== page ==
It had been a rough few months in the Kalahari, much dryer than usual. The terrible drought was taking its toll on the local wildlife, as plants were dying without water, and smaller animals were dying without plants. The deleterious effect persisted into the upper layers of the food chain, as the reduced gazelle population prevented the regional lions and cheetahs from getting enough to eat. In short, it was a difficult time for anything to be alive.
One day, several months after the beginning of the famine, a pride of hungry lions happened upon a pasture in which there grazed a handful of healthy young wildebeests. Starved for satiation, the predators became excited, and began to prepare themselves to strike. The leader of the pride turned to one of the younger members to seal off the back exit to the meadow, thus trapping the prey and ensuring a good meal.
The young cub sneaked around back, hiding in the brush until the other lions charged from the other side of the field. The wildebeests sprang to attention and began to flee in the direction of the cub. He flinched, and the prey were able to escape, without stranding a single one.
The elder lion was disappointed, as was the rest of the pride, but they all understood that sealing off an exit requires experience that you can't expect a young cub to possess. They all shook it off and swore that they would give the little lion another try the next day.
The following afternoon, the pride stumbled upon a herd of antelope in another green not too far away. These were young antelope, and the pack was smaller than the previous day, so the elder thought it to be a good opportunity for the cub to learn the tricks of the trade in an easier situation. The cub went around back and successfully prevented the antelope from escaping the charging lions. A great feast was had, and everyone was thankful that the cub had come through.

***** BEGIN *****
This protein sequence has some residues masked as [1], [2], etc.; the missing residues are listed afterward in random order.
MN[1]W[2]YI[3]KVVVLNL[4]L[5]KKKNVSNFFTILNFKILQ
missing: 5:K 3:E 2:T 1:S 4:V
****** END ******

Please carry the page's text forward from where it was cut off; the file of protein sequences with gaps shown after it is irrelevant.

Satisfied, yet still rather hungry the next day, the pride traveled eastward when they unexpectedly encountered a large group of healthy, thick gazelles. Knowing that this could turn out to be the greatest meal in months, the elder once again sent the experienced cub to the other side of the meadow, so that he could prevent the prey from running away. The cub hid in the bushes, and when he heard the other lions charging the pasture, he leapt out of the brush and stood in the middle of the path. The gazelles were frightened as they realized that they were trapped, but a particularly fearless member of the pack sprinted at the cub and knocked him down, allowing the rest of the gazelles to run right over him to safety. The pride of lions had expended much of the energy they gained from the feast the previous night, with not a single bite of meat to show for it.
It was then that the elder lion spoke up. "Shit, dude," he said. "That sucks." The dejected group of lions sighed and walked away.
I was out of the house and couldn't watch this game, so I don't have much to say. With that said, simply by reading through the log, box score, and game comments, I can tell that there aren't many positives to take away from tonight anyway, so maybe it's all for the best.
Obviously, the seventh inning was the critical point in the game - the Mariners entered the frame on top by one and left down three, and that was that. JJ Putz, our little lion cub, surrendered his second game-winning grand slam in three days, and instead of being 4-0 at home against the Sox and Yankees, we're 2-2. It hurts.